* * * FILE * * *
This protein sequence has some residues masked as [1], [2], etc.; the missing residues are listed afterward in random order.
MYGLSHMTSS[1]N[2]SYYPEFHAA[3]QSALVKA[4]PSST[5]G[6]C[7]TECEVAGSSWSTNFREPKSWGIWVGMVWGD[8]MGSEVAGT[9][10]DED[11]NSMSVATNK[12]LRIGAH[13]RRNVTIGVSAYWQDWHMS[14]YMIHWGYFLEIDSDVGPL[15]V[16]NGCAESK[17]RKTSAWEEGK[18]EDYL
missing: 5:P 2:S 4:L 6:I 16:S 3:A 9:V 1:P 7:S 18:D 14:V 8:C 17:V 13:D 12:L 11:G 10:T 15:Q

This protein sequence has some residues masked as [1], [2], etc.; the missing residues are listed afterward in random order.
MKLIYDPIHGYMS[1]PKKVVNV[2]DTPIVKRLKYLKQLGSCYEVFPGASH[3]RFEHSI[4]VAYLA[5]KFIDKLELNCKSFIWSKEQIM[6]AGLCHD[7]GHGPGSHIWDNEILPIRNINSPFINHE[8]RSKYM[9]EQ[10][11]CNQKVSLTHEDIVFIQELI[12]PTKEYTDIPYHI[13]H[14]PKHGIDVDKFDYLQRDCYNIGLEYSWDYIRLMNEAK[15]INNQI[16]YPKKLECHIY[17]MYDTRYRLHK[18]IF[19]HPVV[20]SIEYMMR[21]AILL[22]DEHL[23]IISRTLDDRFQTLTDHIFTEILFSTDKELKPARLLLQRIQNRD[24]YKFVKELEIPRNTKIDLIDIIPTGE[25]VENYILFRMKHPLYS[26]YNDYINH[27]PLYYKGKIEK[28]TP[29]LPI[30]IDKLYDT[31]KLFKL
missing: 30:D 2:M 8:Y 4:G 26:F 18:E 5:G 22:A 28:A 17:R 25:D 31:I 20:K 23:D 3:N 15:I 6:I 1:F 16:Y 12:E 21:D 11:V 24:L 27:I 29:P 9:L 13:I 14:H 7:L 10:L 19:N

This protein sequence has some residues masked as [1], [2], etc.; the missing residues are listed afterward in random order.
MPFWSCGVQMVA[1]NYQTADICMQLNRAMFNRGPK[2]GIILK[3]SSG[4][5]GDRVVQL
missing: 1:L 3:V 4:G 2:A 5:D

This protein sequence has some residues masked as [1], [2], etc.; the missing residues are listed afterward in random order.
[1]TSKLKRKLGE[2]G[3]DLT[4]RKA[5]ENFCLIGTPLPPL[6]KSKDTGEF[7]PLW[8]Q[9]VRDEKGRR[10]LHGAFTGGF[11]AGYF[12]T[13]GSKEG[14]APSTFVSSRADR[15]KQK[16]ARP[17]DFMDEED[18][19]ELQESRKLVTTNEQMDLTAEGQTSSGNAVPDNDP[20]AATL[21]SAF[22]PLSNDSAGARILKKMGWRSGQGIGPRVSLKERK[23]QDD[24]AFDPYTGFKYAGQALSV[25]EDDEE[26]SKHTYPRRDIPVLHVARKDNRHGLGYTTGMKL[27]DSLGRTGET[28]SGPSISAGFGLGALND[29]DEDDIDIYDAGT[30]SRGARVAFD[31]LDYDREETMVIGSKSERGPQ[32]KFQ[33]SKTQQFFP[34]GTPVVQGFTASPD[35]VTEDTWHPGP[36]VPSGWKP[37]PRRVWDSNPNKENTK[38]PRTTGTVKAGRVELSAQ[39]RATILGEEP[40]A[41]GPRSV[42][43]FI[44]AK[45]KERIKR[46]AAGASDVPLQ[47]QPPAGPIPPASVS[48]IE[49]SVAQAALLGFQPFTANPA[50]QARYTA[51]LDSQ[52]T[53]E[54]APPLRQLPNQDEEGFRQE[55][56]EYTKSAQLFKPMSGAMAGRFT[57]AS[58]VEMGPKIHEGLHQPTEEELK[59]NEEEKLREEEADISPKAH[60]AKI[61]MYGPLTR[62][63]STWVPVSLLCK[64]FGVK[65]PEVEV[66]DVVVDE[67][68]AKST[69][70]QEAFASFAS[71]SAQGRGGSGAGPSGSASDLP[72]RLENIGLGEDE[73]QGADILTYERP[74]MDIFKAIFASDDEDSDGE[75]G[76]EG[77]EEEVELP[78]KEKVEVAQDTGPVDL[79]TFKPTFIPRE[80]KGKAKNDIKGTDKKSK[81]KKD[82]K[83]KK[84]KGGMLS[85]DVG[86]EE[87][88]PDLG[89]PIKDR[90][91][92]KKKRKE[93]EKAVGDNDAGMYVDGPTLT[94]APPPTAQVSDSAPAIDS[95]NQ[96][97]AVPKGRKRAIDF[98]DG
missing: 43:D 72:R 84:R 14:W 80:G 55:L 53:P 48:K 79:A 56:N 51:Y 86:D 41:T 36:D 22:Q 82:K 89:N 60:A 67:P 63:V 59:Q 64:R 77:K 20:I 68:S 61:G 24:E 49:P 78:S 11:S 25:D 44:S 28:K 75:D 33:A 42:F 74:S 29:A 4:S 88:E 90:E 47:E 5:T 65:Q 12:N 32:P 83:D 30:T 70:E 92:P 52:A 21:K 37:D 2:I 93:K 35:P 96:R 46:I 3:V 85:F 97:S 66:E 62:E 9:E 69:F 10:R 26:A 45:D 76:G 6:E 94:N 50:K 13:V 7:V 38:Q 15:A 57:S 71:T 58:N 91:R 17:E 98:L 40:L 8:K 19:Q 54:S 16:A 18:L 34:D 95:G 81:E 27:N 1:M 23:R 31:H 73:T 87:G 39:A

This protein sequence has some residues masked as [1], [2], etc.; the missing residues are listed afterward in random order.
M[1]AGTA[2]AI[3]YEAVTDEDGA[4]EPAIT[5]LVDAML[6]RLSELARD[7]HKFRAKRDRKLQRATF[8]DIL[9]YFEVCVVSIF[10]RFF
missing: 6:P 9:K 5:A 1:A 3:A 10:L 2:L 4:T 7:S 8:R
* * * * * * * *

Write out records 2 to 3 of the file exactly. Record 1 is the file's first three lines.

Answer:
This protein sequence has some residues masked as [1], [2], etc.; the missing residues are listed afterward in random order.
MKLIYDPIHGYMS[1]PKKVVNV[2]DTPIVKRLKYLKQLGSCYEVFPGASH[3]RFEHSI[4]VAYLA[5]KFIDKLELNCKSFIWSKEQIM[6]AGLCHD[7]GHGPGSHIWDNEILPIRNINSPFINHE[8]RSKYM[9]EQ[10][11]CNQKVSLTHEDIVFIQELI[12]PTKEYTDIPYHI[13]H[14]PKHGIDVDKFDYLQRDCYNIGLEYSWDYIRLMNEAK[15]INNQI[16]YPKKLECHIY[17]MYDTRYRLHK[18]IF[19]HPVV[20]SIEYMMR[21]AILL[22]DEHL[23]IISRTLDDRFQTLTDHIFTEILFSTDKELKPARLLLQRIQNRD[24]YKFVKELEIPRNTKIDLIDIIPTGE[25]VENYILFRMKHPLYS[26]YNDYINH[27]PLYYKGKIEK[28]TP[29]LPI[30]IDKLYDT[31]KLFKL
missing: 30:D 2:M 8:Y 4:G 26:F 18:E 5:G 22:A 28:A 17:R 25:D 31:I 20:K 23:D 3:N 15:I 6:I 1:F 16:Y 12:E 21:D 11:V 24:L 27:I 29:P 9:L 13:I 14:H 7:L 10:L 19:N

This protein sequence has some residues masked as [1], [2], etc.; the missing residues are listed afterward in random order.
MPFWSCGVQMVA[1]NYQTADICMQLNRAMFNRGPK[2]GIILK[3]SSG[4][5]GDRVVQL
missing: 1:L 3:V 4:G 2:A 5:D